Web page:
Why You Should Talk About Yourself a Lot More

You’re pretty savvy.You’ve learned some lessons, professionally and personally, and you’ve developed more than a handful of insights around these experiences.You’re not a jerk.At more than one dinner party, you’ve made at least two people laugh.Sounds like things are going pretty well. Sounds like you’re ready.It’s time to tell your stories, and to encourage other women to do so, too. Or if you’re already telling, it’s time to polish up some best practices.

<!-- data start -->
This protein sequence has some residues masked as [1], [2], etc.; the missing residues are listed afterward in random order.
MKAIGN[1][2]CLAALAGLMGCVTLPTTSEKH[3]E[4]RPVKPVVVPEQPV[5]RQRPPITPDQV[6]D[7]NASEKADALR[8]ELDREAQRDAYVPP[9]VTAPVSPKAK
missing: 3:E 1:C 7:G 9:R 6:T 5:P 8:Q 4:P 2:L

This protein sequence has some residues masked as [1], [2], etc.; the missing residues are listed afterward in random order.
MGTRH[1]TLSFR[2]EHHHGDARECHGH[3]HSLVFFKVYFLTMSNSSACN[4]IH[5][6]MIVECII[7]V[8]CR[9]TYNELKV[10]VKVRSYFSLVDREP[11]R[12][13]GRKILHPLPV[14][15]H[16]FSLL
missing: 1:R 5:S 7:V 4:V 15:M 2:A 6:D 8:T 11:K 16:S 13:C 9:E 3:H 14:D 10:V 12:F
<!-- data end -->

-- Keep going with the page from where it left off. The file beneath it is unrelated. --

Hi! I’m Megan Finnerty and I’m coming on as a storytelling and lady leadership blogger at Take the Lead. And, together, we’re going to explore why personal storytelling is important, how you can do it authentically, and how it can change your workplace, your community, and your world by changing your relationships.When people feel empowered to tell their stories, and others feel excited about listening, something in a community changes, whether that community is a family, an office, or a corporation, an idea I flesh out more here.But the short version is: stories make people feel closer to each other. They feel more accepting of those unlike themselves. They feel more connected to their community and the people in it. They feel more ready to invest their time, talent, and emotions.When you tell your own story, you can connect you to the people in your professional and personal lives more deeply, leading to more trust, and, ultimately, to collaboration.This is not a call to become a better salesperson (though storytelling can help people sell things, of course). Take the Lead is about changing women’s lives, not selling things, per se. So I won’t try to sell you a shiny new leadership identity like some Sad Sack Sally infomercial person, either.Instead, I’m going to help you keep it real while you’re getting real.Take the Lead founder Gloria Felt says that one of the nine power tools women need is storytelling: “Tell your story. Your story is your truth and your truth is your power. Others need and want to hear it as you want and need to hear theirs.”How does she know this? How do I?Science. Science is how.The science that explains why narrative storytelling is so powerful is neuroscience. Long story short (ahem), your brain naturally organizes information according to a “this happened, then this happened, then this happened” cause-and-effect pattern.But that’s just one part of it. Scientist Paul J. Zak of Claremont Graduate University studies why stories motivate cooperation. He thinks it’s related to the brain chemical oxytocin, which produces what Zak describes as an “it’s safe to approach others” signal in the brain.In Harvard Business Review, he writes: “Oxytocin is produced when we are trusted or shown a kindness, and it motivates cooperation with others. It does this by enhancing the sense of empathy, our ability to experience others’ emotions.”This means character-driven stories cause oxytocin release. And, the amount of oxytocin released impacts how much people are willing to act.So, let’s release some oxytocin—I mean, tell stories! About ourselves, and the things and people and ideas we care about most.